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Untitled
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ebrowne's picture

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Untitled, which is part of Carrie Mae Weems’ Kitchen Table Series, is the mic drop of feminist art.

She could have stopped working then and her legacy of badassery would have lived on forever. But what did she do instead? She kept making art and won the MacArthur “genius” grant.

This series in particular is a giant, genius leap forward for womankind. Weems explains that, “it’s a mock biography of one woman’s journey as she contemplates and negotiates what it means to be a contemporary woman who wants something different for herself.” She explains that women are accustomed to giving, while men, as depicted through this series, are accustomed to taking. The photographs in sequence show Weems selflessly giving to her man, then recuperating either alone or with other women, also familiar with unrequited generosity. It’s an amazing work to see as well as a great place to take your husband/boyfriend/significant other if you want to drop a not-so-subtle hint about needing them to step up their game.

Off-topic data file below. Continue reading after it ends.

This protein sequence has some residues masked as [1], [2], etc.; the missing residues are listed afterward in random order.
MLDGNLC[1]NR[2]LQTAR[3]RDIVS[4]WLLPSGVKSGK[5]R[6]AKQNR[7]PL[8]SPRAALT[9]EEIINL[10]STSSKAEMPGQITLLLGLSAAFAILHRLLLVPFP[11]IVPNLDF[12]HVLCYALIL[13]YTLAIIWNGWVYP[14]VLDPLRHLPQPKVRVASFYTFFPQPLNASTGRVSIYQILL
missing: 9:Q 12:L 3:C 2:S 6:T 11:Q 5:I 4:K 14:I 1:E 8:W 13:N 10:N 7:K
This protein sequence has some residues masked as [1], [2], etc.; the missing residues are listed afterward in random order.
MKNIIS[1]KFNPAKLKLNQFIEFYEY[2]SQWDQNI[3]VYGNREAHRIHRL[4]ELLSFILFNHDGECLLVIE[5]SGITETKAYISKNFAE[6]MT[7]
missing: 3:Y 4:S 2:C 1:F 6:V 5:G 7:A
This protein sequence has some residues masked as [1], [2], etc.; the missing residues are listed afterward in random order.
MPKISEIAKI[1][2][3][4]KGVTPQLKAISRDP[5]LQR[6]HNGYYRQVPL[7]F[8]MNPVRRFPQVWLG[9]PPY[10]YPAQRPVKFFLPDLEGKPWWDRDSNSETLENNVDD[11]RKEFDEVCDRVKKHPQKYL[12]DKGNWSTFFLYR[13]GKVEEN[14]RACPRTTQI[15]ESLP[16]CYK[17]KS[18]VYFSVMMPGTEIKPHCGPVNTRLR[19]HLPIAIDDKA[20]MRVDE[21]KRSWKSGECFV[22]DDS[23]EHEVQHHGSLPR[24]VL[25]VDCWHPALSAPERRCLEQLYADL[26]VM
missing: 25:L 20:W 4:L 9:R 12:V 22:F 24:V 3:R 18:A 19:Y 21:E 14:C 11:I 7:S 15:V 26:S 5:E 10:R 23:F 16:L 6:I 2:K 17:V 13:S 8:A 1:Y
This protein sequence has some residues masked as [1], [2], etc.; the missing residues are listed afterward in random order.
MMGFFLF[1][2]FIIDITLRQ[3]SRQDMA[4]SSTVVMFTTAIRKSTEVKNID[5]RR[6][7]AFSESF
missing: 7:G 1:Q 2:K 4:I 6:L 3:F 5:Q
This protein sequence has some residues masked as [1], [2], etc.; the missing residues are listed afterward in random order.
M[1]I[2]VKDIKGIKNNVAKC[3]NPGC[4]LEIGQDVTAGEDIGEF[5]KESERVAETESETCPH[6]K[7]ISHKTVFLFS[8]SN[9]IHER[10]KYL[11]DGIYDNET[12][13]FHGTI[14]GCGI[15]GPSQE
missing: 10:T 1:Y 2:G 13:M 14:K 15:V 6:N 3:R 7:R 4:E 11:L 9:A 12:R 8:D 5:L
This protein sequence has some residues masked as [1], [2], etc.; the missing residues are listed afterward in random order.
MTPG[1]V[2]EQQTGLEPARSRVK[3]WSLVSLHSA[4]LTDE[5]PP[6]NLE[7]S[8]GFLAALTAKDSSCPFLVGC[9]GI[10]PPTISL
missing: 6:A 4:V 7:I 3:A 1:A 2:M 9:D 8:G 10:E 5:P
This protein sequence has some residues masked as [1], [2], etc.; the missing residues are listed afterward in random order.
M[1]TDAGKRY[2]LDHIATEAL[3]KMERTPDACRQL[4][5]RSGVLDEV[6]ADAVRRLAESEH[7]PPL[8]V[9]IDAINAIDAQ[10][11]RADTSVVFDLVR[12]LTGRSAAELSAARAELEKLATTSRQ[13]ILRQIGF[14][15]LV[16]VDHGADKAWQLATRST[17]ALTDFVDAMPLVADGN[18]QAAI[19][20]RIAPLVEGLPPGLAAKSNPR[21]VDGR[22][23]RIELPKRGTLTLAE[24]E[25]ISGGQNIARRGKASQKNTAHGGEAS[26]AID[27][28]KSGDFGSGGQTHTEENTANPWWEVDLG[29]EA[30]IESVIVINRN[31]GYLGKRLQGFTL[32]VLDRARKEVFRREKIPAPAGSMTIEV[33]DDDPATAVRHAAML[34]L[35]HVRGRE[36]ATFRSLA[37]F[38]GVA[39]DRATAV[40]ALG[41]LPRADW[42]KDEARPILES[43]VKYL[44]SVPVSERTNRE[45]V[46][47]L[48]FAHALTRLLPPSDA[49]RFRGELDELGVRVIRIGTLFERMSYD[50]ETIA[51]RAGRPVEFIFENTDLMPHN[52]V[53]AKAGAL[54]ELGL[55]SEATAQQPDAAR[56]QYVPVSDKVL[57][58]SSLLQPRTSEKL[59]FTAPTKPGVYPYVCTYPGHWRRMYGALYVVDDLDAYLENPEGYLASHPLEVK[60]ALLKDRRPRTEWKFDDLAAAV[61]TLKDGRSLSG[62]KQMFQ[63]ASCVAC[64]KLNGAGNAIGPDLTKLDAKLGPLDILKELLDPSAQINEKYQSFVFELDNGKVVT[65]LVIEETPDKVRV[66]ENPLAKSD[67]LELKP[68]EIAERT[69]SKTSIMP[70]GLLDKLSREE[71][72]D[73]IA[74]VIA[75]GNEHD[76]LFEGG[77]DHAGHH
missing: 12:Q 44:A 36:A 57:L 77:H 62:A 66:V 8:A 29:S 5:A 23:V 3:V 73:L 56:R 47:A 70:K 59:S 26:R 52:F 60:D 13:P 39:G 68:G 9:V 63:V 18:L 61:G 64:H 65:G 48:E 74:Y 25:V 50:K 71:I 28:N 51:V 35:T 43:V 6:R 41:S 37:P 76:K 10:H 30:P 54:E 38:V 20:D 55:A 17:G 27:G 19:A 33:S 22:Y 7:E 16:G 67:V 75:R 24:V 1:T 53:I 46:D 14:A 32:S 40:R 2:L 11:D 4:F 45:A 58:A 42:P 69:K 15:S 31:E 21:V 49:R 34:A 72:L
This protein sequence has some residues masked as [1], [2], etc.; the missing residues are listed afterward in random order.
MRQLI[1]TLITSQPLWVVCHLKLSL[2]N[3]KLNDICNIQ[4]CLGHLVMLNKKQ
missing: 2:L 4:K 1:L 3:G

Weems also noted that “even though it’s anchored around a black woman, my hope was always that it would be understood as a condition of women. And it exceeded my expectations, because women around the world relate to that piece, as do men. They see themselves in it.” So not only has she made a bold statement about the lives of women, but she has done so in a way that transcends race. Why she wasn’t on the list for possible faces of women on the $20 bill, I’ll never understand. She is nothing short of an activist through her art and we should put her face on money! Weems has also proven to be as iconic a feminist artist as Judy Chicago, Barbara Kruger, and Cindy Sherman and if there is a front line in the fight for recognition then Carrie Mae Weems is like Wonder Woman.

 

Sources

Sources

  1. Estrin, James. "The 'Genius' Of Carrie Mae Weems". nytimes.com. N.p., 2013. Web. 16 May 2017.
  2. "Untitled — Collections — Walker Art Center". Walkerart.org. Web. 16 May 2017.
  3. Agovino, Michael. "Artist Carrie Mae Weems Talks Race, Gender, And Finally Getting The Recognition She Deserves". ELLE. N.p., 2013. Web. 16 May 2017.
  4. Drew, Kimberly. "The Lenny Interview: Carrie Mae Weems". Lenny Letter. N.p., 2016. Web. 16 May 2017.
  5. Eckardt, Stephanie. "Carrie Mae Weems Reflects On Her Seminal, Enduring Kitchen Table Series". W Magazine. N.p., 2016. Web. 16 May 2017.